According to this revealed Phillips curve, unemployment in Germany leads inflation by one year. Apparently, the leading role of unemployment determines the negative linear functional dependence on inflation. This negative influence differs from that observed in the USA, where inflation leads unemployment by two years (Kitov, 2006a). This difference between Germany and the USA raises a question on the social organization and processes in developed countries.
The change rate of labor force has been found to be the driving force behind unemployment and inflation. This finding confirms the existence of a generalized linear and lagged relationship between labor force, unemployment, and inflation in developed countries. The same relationship holds in the USA, France, Japan, Austria, the UK and Canada.
The change in labor force in Germany leads inflation by 6 years and unemployment by 5 years. This observation contradicts the capability of central banks, including the Bundesbank, to influence the combined evolution of inflation and unemployment as driven by the labor force change. Central banks are able to restrict and actually restrict monetary supply in order to reduce inflation. In many cases, however the reduced inflation is accompanied by elevated unemployment, as defined by the generalized relationship. In that sense, inflation is a monetary phenomenon, but central banks actually conduct reactive rather than proactive policy. It is not clear whether some developed societies would welcome elevated levels of unemployment for the sake of lower inflation if they would be aware of this trade-off.
Since the change rate of labor force has been revealed as the driving force behind inflation and unemployment, the NKPC approach can not provide an accurate description. Thus, statistical results based on the NKPS approach, and other models of inflation developed in conventional economics, are occasional. The concept of inflation expectations should be reversed: households and firms do not actually expect any specific inflation level, but realize in their everyday practice the change in prices (and unemployment), which is predefined by the change rate of labor force.
Bureau of Labor Statistic, (2007). Foreign Labor Statistic. Table, retrieved at 20.07.2007 from http://data.bls.gov/PDQ/outside.jsp?survey=in
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Figure 1. Various measures of inflation in Germany: GDP deflator reported by the OECD and CPI inflation reported by the OECD and Eurostat. There is a general agreement between these three measures. The GDP deflator is available since 1971.

Figure 2. Comparison of two measures of unemployment provided by national statistics (NAC) and the OECD. Some changes in corresponding are obvious in 1974 and 2004.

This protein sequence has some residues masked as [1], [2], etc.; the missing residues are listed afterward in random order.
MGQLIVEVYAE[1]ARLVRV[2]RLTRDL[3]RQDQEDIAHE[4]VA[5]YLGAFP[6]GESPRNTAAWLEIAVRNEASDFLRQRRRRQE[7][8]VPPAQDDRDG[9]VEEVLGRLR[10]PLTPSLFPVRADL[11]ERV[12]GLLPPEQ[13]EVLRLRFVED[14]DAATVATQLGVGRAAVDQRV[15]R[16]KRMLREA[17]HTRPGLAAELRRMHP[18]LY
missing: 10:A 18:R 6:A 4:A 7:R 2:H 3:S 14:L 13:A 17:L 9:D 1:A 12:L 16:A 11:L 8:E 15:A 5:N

Figure 3. Unemployment and GDP deflator (both reported by the OECD) in Germany between 1971 and 2004. The GDP deflator readings are converted according to the Phillips curve relationship obtained in Figure 4.

Figure 4. The Phillips curve for Germany. The unemployment readings are shifted by one year ahead to synchronize with the GDP deflator estimates. The goodness-of-fit is 0.86. There is a negative relationship between inflation and unemployment in Germany. Higher unemployment means lower inflation.

Figure 5. Comparison of the change rate of (civilian) labor force level measured by the OECD, national statistics (NAC), and according the definition of the US BLS. Due to a steep increase in labor force level in 1991 the readings of the change rate for this year are omitted.

Figure 6. Linear regression of the CPI inflation (OECD) on the change rate of labor force level , dLF/LF, for the period between 1964 and 1988 for the CPI and 1958 to 1982 for the dLF/LF. The CPI time series lags by 6 years behind the change in labor force. Coefficients: tangent B= -1.71, free term A= 0.041, and the lag t0=6 years provide the bets fit between these time series with R2=0.47.

Figure 7. Comparison of the observed CPI inflation in Germany and that predicted using the change rate of labor force level as measured by national statistics: a) annual estimates of dLF/LF; b) MA(2) of dFL/LF.

Figure 8. Comparison of measured unemployment and that predicted from the change rate of labor force level. In 1991, a structural break was observed.

Figure 9. Comparison of cumulative curve for the measured GDP deflator and that predicted according to relationship (3) using the BLS definition of labor force.

Figure 10. The difference between the cumulative curves in Figure 9.

Figure 11. Comparison of the original measured GDP deflator (GDPD) curve and that predicted according to relationship (4).
Figure 12. Linear regression of the observed GDP deflator against the predicted one for the period between 1971 and 2006.